Louise DeKoven Bowen

From Wikipedia, the free encyclopedia
Jump to navigation Jump to search
Louise DeKoven Bowen
Louise DeKoven Bowen.png
Louise DeKoven

February 26, 1859
Chicago, Illinois, United States
Died November 9, 1953(1953-11-09) (aged 94)
Chicago, Illinois, US
Nationality American

Louise DeKoven Bowen (also Louise deKoven Bowen;[1] February 26, 1859 – November 9, 1953) was an American philanthropist, civic leader, social reformer, and suffragist.


Born in Chicago, Illinois, her parents were Helen Hadduck and John deKoven, a banker. In 1875, she graduated from Dearborn Seminary.[2]

A lifelong member of St. James Episcopal Church,[3] she was frustrated with the limitations for women within the church.[4] Assisting Jane Addams, Bowen became an officer and trustee of the Hull House. She served as president of the Juvenile Court Committee of Chicago, and after its reorganization into the Juvenile Protective Association, she became its first president.[5] Bowen was also president of the Chicago Woman's Club, and was a notable member of the City Club of Chicago. In 1912, she endowed the summer camp for Hull House's poor children, the Bowen Country Club in Waukegan, Illinois (now known as Bowen Park.[6][7][8] She was honored as a citizen-fellow of the Chicago Institute of Medicine.[9][10] She served as vice president of the United Charities, and was a leader in the women's suffrage movement, serving as auditor of the National American Woman Suffrage Association.[2] "During World War I, she was the only woman appointed to the Illinois Council of Defense."[4] By appointment of President Warren G. Harding, she was the official representative of the US at the Pan-American Conference of Women (1922).[9]

She married the banker, Joseph Tilton Bowen, and their children included Helen Hadduck Bowen (1890–1972), wife of William M. Blair, as well as John, Joseph, and Louise. Bowen died of a stroke in 1953 in Chicago. Her papers are part of the Richard J. Daley Library Special Collections and University Archives at the University of Illinois at Chicago.[5]

Selected works

  • The Colored People of Chicago (1913)
  • Safeguards for City Youth at Work and at Play (1914)


  1. ^ Appier, Janis (January 1998). Policing Women: The Sexual Politics of Law Enforcement and the LAPD. Temple University Press. p. 178. ISBN 978-1-56639-560-1.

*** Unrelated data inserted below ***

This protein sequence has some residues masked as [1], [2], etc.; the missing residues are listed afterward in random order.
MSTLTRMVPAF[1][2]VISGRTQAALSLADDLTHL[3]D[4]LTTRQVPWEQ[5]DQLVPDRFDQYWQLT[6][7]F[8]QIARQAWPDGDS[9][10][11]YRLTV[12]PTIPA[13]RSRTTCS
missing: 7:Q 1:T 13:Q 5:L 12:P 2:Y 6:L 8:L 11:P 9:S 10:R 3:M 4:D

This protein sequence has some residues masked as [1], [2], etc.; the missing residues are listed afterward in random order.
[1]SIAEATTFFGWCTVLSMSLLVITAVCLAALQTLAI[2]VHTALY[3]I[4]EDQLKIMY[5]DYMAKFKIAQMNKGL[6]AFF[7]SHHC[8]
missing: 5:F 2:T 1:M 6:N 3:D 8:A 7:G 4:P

2. ^ a b Sawyers, June Skinner (31 March 2012). Chicago Portraits: New Edition. Northwestern University Press. p. 40. ISBN 978-0-8101-2649-7.
  3. ^ Prelinger, Catherine M. (1996-03-14). Episcopal Women. Oxford University Press. pp. 21–. ISBN 978-0-19-534452-3.
  4. ^ a b Lindley, Susan Hill; Stebner, Eleanor J. (2008). The Westminster Handbook to Women in American Religious History. Westminster John Knox Press. p. 22. ISBN 978-0-664-22454-7.
  5. ^ a b "Louise deKoven Bowen papers". University of Illinois at Chicago. Retrieved 21 March 2015.
  6. ^ "Bowen Country Club". collection description. University of Illinois at Chicago. Retrieved January 6, 2010.
  7. ^ "How the Bowen Country Club Came To Be". Bowen Country Club official web site. Retrieved January 6, 2011.
  8. ^ "Louis deKoven Bowen". Bowen Country Club official web site. University of Illinois at Chicago. Retrieved January 6, 2010.
  9. ^ a b Social Progress (Public domain ed.). Howard-Severance Company. 1922. p. 185.
  10. ^ Sicherman, Barbara; Green, Carol Hurd (1980). Notable American Women: The Modern Period : a Biographical Dictionary. Harvard University Press. p. 99. ISBN 978-0-674-62733-8.
Retrieved from "https://en.wikipedia.org/w/index.php?title=Louise_DeKoven_Bowen&oldid=869447789"
This content was retrieved from Wikipedia : http://en.wikipedia.org/wiki/Louise_DeKoven_Bowen
This page is based on the copyrighted Wikipedia article "Louise DeKoven Bowen"; it is used under the Creative Commons Attribution-ShareAlike 3.0 Unported License (CC-BY-SA). You may redistribute it, verbatim or modified, providing that you comply with the terms of the CC-BY-SA